Grad Student’s Lucky Iron Fish Project Nets Recognition From Clinton

March 23, 2014 - Campus Bulletin

A project headed by a University of Guelph graduate student has been honoured at an event organized by former U.S. president Bill Clinton.

The Lucky Iron Fish Project was among two “Coming in Second” projects recognized at the annual Clinton Global Initiative University (CGIU) conference held at Arizona State University March 21 to 23. “Coming in Second” projects involve taking ideas pioneered by others and finding ways to market them to make a difference.

The Lucky Iron Fish project is intended to combat life-threatening anemia in developing countries. U of G student Gavin Armstrong, who is working on a doctorate in biomedical sciences, is commercializing the technology, which was developed by former Guelph graduate student Christopher Charles.

Armstrong was called to the stage during the conference and acknowledged for his efforts by Clinton's daughter, Chelsea.

"I am so overwhelmed," Armstrong says. "Out of more than 500 students from 80 countries, they chose two commitments to recognize on stage, and Lucky Iron Fish was one."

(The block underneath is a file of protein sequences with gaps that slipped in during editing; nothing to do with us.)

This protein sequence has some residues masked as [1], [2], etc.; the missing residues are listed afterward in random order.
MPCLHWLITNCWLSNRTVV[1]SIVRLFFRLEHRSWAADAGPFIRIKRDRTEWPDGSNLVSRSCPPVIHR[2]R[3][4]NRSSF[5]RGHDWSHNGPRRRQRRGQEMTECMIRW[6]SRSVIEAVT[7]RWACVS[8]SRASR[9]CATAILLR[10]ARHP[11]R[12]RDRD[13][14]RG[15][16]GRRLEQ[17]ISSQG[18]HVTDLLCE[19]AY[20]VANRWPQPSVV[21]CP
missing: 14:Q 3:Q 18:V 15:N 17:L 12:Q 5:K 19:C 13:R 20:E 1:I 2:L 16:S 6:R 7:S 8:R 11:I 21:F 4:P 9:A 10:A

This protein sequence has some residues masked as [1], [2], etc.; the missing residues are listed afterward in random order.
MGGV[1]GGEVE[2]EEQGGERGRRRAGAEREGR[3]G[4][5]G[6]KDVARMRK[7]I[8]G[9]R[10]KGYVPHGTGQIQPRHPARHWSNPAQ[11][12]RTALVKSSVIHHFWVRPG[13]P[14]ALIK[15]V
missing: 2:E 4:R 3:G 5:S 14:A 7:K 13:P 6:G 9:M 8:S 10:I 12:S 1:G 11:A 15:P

The annual CGIU event was created by Bill Clinton in 2007 to engage the next generation of leaders on university campuses around the world. It builds on the model of the Clinton Global Initiative, which brings together world leaders to act on global challenges. More than 1,200 people attended the weekend conference.

The Lucky Iron Fish is a palm-sized chunk of iron that is placed into water that is being sterilized or used to prepare food; boiling adds iron to the food and water. It can help provide about 75 per cent of daily iron requirements and increase the body’s iron stores.

The Lucky Iron Fish Project also netted Armstrong a prestigious Fulbright Fellowship in 2013. He spent the year studying and researching at the University of Auburn’s College of Human Sciences in Auburn, Alabama.

This is the second time Armstrong has been recognized with an honour connected to the former American president. In 2011, he received the President William Jefferson Clinton Hunger Leadership Award for bringing the international Universities Fighting World Hunger Summit to Canada. Armstrong was the first Canadian to receive the award, which recognizes the former president's commitment to humanitarian causes.

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